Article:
Abstract: In an era of Anthropocene, habitat loss and species extinction due to anthropogenic factors, and the upsurge in animal exploitation force us to reconsider the “animal question” and relationships between humans and animals. All forms of animal abuse violate the subjectivity of the animals by othering them as objects who are mercilessly exploited. Purportedly influenced by the social consciousness of the moral rights of animals and the animal advocacy movement, Sara Gruen’s novel “Water for Elephants” (2006), exposes the horrible reality of animals being mistreated for entertainment in the circus industry through a fictitious description of the events in the Benzini Brothers’ Shows. The framework of this research is based on two arguments: the crucial link between human insensitivity or empathy erosion and animal abuse; and the significance of empathy, in particular, “entangled empathy”, in acknowledging animals as moral subjects, taking care of them, and creating the harmonious human-animal relationship in the novel.
      PubDate: 2023-01-23
      DOI: 10.7358/rela-2022-02-basi
      Issue No: Vol. 10, No. 2 (2023)
  • Immanuel Kant e l’etica ambientale. Tre proposte per rivisitare (e una
           per riattualizzare) la morale kantiana

    • Authors: Matteo Andreozzi
      Pages: 55 - 73
      Abstract: The main aim of this paper is to demonstrate that in order to claim that Kant’s ethics is neither speciesist nor anthropocentric there is no need to reinterpret Kant’s theories pushing them over their anthroposcopism. I start by exploring the most relevant references to non-human animals and nature in Kant’s moral theory. Then I highlight the main reasons behind the critics of speciesism and anthropocentrism often referred to Kant’s philosophy. I show how non-anthropocentric environmental ethics reinterpretations of Kant’s moral theory offered by Christine Korsgaard, Sharon Anderson-Gold e Marc Lucht reply to the critics. In conclusion, I claim that staying with Kant’s anthroposcopism and formal approach to moral ethics could be enough to provide a stronger theoretical framework for an already widespread and widely accepted weak anthropocentric reformist environmental ethics.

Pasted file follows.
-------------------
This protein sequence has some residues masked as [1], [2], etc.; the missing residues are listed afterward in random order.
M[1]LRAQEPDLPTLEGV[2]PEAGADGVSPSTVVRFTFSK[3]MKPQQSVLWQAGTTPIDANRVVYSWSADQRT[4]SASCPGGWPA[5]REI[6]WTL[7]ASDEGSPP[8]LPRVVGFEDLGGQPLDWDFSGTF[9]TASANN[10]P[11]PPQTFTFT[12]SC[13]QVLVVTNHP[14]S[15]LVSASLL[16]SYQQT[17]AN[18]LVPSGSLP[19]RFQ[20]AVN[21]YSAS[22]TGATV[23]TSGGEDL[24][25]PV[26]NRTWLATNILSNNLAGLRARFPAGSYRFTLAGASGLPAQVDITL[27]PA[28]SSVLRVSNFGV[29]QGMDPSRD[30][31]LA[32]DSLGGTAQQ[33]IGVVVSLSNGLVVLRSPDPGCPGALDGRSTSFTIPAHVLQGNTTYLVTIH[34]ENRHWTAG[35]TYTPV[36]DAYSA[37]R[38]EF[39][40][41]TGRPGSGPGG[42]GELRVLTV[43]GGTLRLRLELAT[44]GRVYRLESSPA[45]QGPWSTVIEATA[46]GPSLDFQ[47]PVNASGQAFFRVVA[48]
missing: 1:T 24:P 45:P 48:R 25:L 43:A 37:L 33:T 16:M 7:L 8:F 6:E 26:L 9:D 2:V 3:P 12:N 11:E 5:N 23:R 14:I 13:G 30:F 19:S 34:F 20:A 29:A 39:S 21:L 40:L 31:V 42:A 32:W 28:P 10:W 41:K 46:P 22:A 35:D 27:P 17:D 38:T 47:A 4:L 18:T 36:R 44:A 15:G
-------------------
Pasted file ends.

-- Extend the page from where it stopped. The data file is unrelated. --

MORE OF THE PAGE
PubDate: 2023-01-23
      DOI: 10.7358/rela-2022-02-andm
      Issue No: Vol. 10, No. 2 (2023)
  • Ecosocial Autonomy as an Educational Ideal

    • Authors: Jani Pulkki, Sami Keto
      Pages: 75 - 90
      Abstract: Autonomy – or rational self-control – is not only fashionable as an educational ideal, but also in present-day economics, ethics, and society in general. However, the concept of traditional autonomy is problematic because it privileges humans and treats the rest of nature primarily as resources fit only for human exploitation. This anthropocentrism has led human beings to see themselves as superior to nature and separate. Ecosocial autonomy is an attempt to redress the balance, by contextualising autonomy so it incorporates the idea of self-control, while taking into account the impact of humankind on our surrounding ecosystems. Our formulation of ecosocial autonomy is an extension of relational autonomy – based mainly on ecological, ecosocial, and ecofeminist ideas. Ecosocial autonomy is thus contextualized within a multispecies society which includes our interdependencies with other living creatures. Whereas the individualist idea of autonomy suggests a human being owes nothing to society, ecosocial autonomy acknowledges the need to cultivate aspects of self-sufficiency that combine reason, emotional maturity, and will. A competitive society presupposes individual autonomy and the need to defend oneself. Ecosocial autonomy advocates a form of social interaction that diverts the human energy misspent on individual competition to mutually beneficial collaboration.
      PubDate: 2023-01-23
      DOI: 10.7358/rela-2022-02-puke
      Issue No: Vol. 10, No. 2 (2023)
  • Is There a Moral Problem in Predation'

    • Authors: Francesco Allegri
      Pages: 93 - 100
      PubDate: 2023-01-23
      DOI: 10.7358/rela-2022-02-allf
      Issue No: Vol. 10, No. 2 (2023)